puerto-princesa-underground-river

puerto-princesa-underground-river

At this point, you must sit and wait for your turn to get in one of the small canoe-esque boats that can go into the Subterranean River. I was pretty sick of waiting by this point, but the prospect of what was to come kept my enthusiasm from dropping.

So before we chug along into the pictures of the Underground River – you may be wondering – what is this Underground River you speak of?

The Puerto Princesa Subterranean River National Park is a UNESCO World Heritage Site and one of the new 7 Wonders of the World. This river is famous for being the longest navigable subterranean river on Earth. The river is 8.2km long, but the whole cave system is estimated to be more than 24km long! These boats only go several kilometres into the cave system however, in order to protect the health of those that inhabit the cave.

puerto-princesa-underground-river

puerto-princesa-underground-river

puerto-princesa-underground-river

Once inside the caves, it gets really dark, really quick!

puerto-princesa-underground-river

puerto-princesa-underground-river

In order to preserve the caves, no lights have been installed – instead, each of the workers who navigate the boats carries one lone torch. These torches are the only light source in the cave! The lack of light made taking photographs incredibly difficult. As we were always moving it was hard to get captures that weren’t blurred! I did manage to score a couple though.

puerto-princesa-underground-river

puerto-princesa-underground-river

Though I am sure there are hundreds of different species inhabiting this cave system, the only animals I saw were bats – thousands and thousands of them!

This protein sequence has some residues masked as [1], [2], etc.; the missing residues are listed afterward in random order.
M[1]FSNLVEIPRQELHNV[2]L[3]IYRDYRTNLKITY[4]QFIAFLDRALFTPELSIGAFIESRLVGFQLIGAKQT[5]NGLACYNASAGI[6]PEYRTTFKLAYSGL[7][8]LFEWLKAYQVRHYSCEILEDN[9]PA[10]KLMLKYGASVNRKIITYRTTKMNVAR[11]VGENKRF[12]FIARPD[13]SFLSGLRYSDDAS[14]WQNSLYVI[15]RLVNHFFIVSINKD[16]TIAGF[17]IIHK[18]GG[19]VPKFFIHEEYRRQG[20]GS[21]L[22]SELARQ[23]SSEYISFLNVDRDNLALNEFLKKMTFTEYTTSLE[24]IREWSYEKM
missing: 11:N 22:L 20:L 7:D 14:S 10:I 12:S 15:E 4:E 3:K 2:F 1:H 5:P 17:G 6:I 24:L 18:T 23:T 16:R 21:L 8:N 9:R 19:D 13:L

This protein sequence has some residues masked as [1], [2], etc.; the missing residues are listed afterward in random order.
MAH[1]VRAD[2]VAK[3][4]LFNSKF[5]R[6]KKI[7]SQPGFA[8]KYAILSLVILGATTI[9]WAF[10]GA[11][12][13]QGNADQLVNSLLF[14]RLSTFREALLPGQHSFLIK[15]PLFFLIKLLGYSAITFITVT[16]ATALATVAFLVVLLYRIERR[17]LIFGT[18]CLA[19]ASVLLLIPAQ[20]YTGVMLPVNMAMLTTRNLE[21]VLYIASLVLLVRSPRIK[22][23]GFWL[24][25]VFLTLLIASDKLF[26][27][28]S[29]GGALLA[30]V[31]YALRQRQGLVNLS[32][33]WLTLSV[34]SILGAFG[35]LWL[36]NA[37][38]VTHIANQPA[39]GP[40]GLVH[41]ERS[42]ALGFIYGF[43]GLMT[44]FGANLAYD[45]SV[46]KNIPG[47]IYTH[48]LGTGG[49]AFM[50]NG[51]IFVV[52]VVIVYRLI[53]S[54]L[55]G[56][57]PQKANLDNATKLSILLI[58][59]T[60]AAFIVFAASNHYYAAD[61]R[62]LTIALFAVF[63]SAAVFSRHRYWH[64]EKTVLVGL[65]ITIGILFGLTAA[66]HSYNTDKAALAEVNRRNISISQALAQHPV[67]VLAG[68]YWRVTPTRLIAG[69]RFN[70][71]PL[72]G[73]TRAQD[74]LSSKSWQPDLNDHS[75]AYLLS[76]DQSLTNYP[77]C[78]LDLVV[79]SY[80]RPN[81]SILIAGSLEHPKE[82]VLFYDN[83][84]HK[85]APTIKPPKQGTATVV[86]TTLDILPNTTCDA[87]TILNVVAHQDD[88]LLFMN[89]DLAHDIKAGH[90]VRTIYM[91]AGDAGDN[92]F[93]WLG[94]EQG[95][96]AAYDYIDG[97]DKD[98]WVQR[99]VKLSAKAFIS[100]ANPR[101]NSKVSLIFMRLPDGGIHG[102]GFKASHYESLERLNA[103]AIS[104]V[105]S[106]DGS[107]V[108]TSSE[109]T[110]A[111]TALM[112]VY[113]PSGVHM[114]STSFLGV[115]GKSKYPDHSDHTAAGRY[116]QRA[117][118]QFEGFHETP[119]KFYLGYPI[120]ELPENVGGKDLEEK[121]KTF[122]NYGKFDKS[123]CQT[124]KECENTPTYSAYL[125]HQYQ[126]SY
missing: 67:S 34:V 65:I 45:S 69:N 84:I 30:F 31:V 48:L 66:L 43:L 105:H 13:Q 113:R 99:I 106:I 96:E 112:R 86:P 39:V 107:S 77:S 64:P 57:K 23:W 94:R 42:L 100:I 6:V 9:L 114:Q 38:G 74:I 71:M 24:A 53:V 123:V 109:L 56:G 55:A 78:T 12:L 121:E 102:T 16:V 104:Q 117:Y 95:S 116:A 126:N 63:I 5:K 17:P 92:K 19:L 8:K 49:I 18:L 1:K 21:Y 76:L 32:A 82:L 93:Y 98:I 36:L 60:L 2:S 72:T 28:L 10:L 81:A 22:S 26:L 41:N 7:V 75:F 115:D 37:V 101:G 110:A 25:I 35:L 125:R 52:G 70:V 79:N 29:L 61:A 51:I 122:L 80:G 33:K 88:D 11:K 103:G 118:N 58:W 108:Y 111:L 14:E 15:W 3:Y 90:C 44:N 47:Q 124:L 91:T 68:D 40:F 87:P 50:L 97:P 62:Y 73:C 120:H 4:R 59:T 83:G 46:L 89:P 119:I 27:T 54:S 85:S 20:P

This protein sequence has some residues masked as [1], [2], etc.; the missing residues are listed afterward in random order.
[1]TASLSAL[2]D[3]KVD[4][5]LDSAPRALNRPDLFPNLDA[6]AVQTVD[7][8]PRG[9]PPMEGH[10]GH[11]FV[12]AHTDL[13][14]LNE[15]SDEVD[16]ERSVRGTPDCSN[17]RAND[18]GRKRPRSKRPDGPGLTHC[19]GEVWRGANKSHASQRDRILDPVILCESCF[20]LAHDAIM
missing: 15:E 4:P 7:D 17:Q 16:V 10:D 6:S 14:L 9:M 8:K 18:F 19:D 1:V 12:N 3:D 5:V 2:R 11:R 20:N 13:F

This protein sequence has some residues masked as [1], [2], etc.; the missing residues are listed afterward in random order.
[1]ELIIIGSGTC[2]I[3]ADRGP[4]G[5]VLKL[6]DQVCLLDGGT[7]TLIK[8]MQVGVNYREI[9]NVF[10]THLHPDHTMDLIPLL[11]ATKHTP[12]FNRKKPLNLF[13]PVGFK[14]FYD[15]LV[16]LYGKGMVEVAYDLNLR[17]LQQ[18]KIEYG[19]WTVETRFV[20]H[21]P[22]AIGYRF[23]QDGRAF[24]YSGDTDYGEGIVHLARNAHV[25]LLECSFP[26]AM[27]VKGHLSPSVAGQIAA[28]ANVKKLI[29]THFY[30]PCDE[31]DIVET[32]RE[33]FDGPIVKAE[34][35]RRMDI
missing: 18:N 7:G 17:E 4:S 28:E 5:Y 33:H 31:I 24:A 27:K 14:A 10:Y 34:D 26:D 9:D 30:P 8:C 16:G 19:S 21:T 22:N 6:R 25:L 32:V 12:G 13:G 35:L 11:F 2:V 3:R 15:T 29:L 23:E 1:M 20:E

puerto-princesa-underground-river

After spending around 45 minutes exploring the cave system, it was time to return to the land of light!

puerto-princesa-underground-river

puerto-princesa-underground-river

Photo courtesy of Lisa Gouveia
Photo courtesy of Lisa Gouveia
Photo courtesy of Lisa Gouveia
Photo courtesy of Lisa Gouveia

Then it was time to return back to Puerto Princesa and along the way – farewell the lovely Lisa and Paula! I was sad to see them go so soon, but something tells me I will meet them again one day on future travels!

T H E Β  L O W D O W N
Getting to Puerto Princesa: From Manila – book a direct flight with Cebu Pacific, from El Nido – catch a ‘van’ from the bus station
Underground River: Day trips can be organised through Sheebang hostel and cost 1500 pesos ($42)
Sheebang Hostel: The most popular hostel in Puerto Princesa, this place could improve its cleanliness but is a great place to meet people
Camera: Olympus OM-D E-M1 with 12-40mm M.Zuiko Pro Lens
Remember: To bring snacks – you may be waiting a while!

Posted by

20-something year old Australian backpacker writing her way around the world.

30 thoughts on “Puerto Princesa Subterranean River

  1. I somehow missed this post, but I’m glad I managed to catch it before it was buried in my feed! Another excellent post- it truly is amazing just how quickly the light disappears!